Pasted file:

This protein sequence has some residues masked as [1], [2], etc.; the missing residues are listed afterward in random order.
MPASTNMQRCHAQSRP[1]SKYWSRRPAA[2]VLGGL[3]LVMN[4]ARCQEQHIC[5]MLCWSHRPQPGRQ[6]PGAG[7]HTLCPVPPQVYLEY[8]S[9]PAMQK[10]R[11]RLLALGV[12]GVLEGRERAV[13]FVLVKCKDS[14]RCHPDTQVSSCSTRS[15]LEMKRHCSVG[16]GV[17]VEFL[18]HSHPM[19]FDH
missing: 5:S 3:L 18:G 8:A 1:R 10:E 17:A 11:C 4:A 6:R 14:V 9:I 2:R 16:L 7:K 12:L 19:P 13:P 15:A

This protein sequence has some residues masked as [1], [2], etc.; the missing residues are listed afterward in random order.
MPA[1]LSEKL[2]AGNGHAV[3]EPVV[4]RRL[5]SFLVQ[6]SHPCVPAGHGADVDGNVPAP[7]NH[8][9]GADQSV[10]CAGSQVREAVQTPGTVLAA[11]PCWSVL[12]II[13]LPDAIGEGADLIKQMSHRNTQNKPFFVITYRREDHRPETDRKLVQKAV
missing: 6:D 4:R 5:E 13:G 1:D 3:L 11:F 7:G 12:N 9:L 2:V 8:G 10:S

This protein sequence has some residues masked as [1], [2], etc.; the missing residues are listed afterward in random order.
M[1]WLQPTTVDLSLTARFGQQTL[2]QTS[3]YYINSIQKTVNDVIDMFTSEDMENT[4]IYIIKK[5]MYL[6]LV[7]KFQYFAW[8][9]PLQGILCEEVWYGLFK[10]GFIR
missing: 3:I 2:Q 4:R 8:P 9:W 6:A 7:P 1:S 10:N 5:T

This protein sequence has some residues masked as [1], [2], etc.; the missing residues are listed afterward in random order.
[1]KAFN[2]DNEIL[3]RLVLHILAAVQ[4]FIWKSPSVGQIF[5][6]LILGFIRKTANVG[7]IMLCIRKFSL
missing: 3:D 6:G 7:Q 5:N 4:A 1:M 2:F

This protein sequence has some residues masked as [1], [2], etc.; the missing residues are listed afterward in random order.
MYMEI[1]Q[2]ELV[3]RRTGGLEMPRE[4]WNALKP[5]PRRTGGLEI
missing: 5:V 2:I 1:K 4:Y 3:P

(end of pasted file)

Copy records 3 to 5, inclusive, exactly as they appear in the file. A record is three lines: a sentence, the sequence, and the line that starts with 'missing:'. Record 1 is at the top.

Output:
This protein sequence has some residues masked as [1], [2], etc.; the missing residues are listed afterward in random order.
M[1]WLQPTTVDLSLTARFGQQTL[2]QTS[3]YYINSIQKTVNDVIDMFTSEDMENT[4]IYIIKK[5]MYL[6]LV[7]KFQYFAW[8][9]PLQGILCEEVWYGLFK[10]GFIR
missing: 3:I 2:Q 4:R 8:P 9:W 6:A 7:P 1:S 10:N 5:T

This protein sequence has some residues masked as [1], [2], etc.; the missing residues are listed afterward in random order.
[1]KAFN[2]DNEIL[3]RLVLHILAAVQ[4]FIWKSPSVGQIF[5][6]LILGFIRKTANVG[7]IMLCIRKFSL
missing: 3:D 6:G 7:Q 5:N 4:A 1:M 2:F

This protein sequence has some residues masked as [1], [2], etc.; the missing residues are listed afterward in random order.
MYMEI[1]Q[2]ELV[3]RRTGGLEMPRE[4]WNALKP[5]PRRTGGLEI
missing: 5:V 2:I 1:K 4:Y 3:P